Date of Award


Degree Type


Degree Name

Doctor of Philosophy (PhD)




Dr. Frank Lawson Graham


The process whereby a normal cell becomes malignant, termed transformation, can be initiated by a number of agents that have been implicated in carcinogenesis. Understanding the mechanism of oncogenic transformation is a necessary prelude to developing a rational approach to therapeutic and preventative treatment of this disease. This thesis examines the molecular mechanism off cell transformation caused by a member of a family of DNA tumor viruses, the human adenoviruses. The experimental approach taken in this work was to use recombinant DNA techniques to isolate the oncogenes encoded in the genome of adenovires serotype 5 (Ad5). Defined mutations were constructed in these Ad5 oncogenes, and mutated plasmids were assayed for their transforming activity on primary rat and on primary hamster kidney cells in order to identify which Ad5 genes were necessary for primary cell transformation.

This study reports the construction and characterization of a library of recombinant bacterial plasmids, containing DNA restriction endonuclease fragments representing the entire Ad5 genome. This library of cloned viral DNA fragments has served as a useful source of reagents for both biological and biochemical studies on the molecular biology of adenovirus.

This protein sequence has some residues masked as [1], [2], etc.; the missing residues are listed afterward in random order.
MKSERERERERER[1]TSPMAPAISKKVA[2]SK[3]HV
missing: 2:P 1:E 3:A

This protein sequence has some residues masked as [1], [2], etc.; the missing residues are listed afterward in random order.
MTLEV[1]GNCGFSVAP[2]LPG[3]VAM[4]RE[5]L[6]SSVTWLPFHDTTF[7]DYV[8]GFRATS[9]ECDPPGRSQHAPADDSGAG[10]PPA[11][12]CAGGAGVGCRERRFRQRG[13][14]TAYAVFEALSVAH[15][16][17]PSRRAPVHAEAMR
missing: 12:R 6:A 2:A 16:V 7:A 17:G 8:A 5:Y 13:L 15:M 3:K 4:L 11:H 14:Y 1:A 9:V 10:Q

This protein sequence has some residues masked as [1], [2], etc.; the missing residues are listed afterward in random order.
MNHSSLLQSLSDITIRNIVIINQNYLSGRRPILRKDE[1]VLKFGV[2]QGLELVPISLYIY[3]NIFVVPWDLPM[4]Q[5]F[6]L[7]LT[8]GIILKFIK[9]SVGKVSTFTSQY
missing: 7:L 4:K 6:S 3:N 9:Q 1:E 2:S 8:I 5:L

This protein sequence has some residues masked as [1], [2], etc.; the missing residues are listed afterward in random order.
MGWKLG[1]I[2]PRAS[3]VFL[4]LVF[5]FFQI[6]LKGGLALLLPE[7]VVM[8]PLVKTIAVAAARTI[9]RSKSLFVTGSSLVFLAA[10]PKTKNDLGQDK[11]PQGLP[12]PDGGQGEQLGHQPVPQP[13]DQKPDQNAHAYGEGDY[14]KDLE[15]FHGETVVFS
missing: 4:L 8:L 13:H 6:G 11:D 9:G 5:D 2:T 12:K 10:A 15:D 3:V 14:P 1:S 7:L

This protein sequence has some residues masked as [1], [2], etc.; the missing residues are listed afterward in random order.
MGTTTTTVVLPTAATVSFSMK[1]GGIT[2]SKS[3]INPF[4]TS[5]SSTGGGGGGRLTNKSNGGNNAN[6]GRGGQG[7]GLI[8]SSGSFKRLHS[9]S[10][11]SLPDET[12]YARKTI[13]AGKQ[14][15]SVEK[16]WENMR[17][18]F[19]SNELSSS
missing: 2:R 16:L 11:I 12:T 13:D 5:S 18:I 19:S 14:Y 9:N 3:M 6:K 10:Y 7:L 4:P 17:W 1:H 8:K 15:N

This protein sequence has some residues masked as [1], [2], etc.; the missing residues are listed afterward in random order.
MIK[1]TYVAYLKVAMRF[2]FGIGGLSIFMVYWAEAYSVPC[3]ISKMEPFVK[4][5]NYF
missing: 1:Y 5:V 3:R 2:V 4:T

This study employs the prokaryotic transposable element Tn5 as an insertional mutagen for cloned Ad5 sequences. The results demonstrate the usefulness of bacterial transposable elements for gene mapping experiments with cloned eukaryotic genes. A number of insertion mutations located in the Ad5 oncogenes were constructed and were characterized by DNA sequence analysis as a prelude to studies on their transforming activity. The results of studies on the specificity of target DNA sequences chosen for Tn5 insertion suggest that transposition is influenced by transcriptional activity in target DNA.

The results of morphological transformation experiments with primary rodent cells using plasmids containing the adenovirus oncogenes (early regions E1A and E1B), and with plasmids containing defined insertion and deletion mutations in these oncogenes, have demonstrated the following. First, viral genes located exclusively in the rightward transcribed DNA strand of E1A are essential for transformation. Secondly, the viral gene located in the promoter proximal region of early region E1B, encoding a Mr=21,000 product, is required for transformation. Third, the requirement for this E1B product could be replaced with serum supplements to cells transformed by only region E1A. Finally, it was demonstrated that not all primary cells require two cooperating oncogenes for cell transformation since insertion mutations located in E1A, which eliminate transformation on primary rat kidney cells, did not eliminate transformation on hamster kidney cells.

These results have helped to define the adenovirus genes encoding functions that are essential for cell transformation. Results presented also suggest possible roles for these viral functions in maintaining the transformed state. It will be of considerable interest to determine the biological properties of these gene products which allow them to bring about the process of cell transformation.

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